Unlike cereals or oilseed rape, beans yield from soil level to the top of the crop, he adds.


Pre-em, Nirvana (pendimethalin + imazamox) and Dictate (bentazone) are applied to control weeds. No P and K fertiliser is applied but foliar nutrient and trace element products are. “I’m a big trace element guy. It’s like humans, if you’re fit, active and healthy you tend to fight off colds. If plants are fit and healthy they look after themselves a bit. It will not stop us having to use a chocolate spot fungicide but if it is not ideal conditions it buys a bit of time.”




Products and nutrients applied over the season include: Nutriphite (phosphorus), manganese, Headland Promo (molybdenum and boron) and Headland Kudos (potassium and sulphur). Insecticides are also applied to control aphids.


In mid-June, fungicide, SAN 703 (cyproconazole + chlorothalonil) is applied to prevent chocolate spot and again three weeks later. Lambdaster (lambda-cyhalothrin) was applied on July 5 last year and again seven days later to prevent bruchid beetle. “We’ve always chased the human consumption market so it has been worth making sure we don’t get bruchid beetle. I can’t remember when we last had it,” says Mr Wainwright.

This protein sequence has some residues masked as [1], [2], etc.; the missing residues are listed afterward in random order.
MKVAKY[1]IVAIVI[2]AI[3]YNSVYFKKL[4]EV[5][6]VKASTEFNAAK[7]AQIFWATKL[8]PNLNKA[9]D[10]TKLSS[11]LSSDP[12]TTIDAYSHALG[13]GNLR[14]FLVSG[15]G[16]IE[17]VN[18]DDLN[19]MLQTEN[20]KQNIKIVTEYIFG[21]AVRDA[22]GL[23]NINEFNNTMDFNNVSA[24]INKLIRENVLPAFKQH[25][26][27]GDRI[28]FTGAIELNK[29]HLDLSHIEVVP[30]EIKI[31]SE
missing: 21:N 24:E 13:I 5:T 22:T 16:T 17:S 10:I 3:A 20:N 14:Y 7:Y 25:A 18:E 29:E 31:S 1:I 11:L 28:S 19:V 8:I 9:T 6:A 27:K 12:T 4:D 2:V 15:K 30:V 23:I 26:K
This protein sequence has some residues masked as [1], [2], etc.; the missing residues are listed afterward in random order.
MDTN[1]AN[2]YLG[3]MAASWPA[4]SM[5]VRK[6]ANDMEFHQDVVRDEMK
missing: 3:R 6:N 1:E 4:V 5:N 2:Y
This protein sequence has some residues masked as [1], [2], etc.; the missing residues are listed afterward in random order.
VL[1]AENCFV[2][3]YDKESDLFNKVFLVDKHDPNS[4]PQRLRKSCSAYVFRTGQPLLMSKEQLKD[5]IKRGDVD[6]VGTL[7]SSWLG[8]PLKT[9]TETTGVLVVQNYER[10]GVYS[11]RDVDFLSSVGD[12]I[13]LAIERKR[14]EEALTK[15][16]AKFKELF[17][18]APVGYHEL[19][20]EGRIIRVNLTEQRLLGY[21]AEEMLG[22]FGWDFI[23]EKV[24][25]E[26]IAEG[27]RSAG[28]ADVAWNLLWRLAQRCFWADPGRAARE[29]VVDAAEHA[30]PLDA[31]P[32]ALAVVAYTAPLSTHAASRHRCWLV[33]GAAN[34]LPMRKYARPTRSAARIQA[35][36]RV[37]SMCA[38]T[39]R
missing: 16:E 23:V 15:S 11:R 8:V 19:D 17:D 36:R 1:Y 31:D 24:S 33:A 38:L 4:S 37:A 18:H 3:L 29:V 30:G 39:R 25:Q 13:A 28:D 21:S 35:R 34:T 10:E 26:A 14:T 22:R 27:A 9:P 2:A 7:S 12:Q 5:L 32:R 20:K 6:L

Pre-harvest, the bean crop is desiccated with Reglone (diquat) and pod sealant, Mesh is applied. “Not everyone does Mesh but when using diquat, pods tend to open up and warp. If you put Mesh on it gives a bit of insurance during the 3-4-week period between desiccation and harvest, especially if it is windy or rains.”


Drying beans is done using a continuous flow dryer like a batch drier, he explains. “They are a devil to dry and you don’t want to split or discolour them. We dry them three times and leave them on the floor to stabilise in between. We fill the drier with 40 tonnes and leave it recirculating. With wheat and barley, you can give it a blast of 120degC but with beans it’s 60-70degC max.”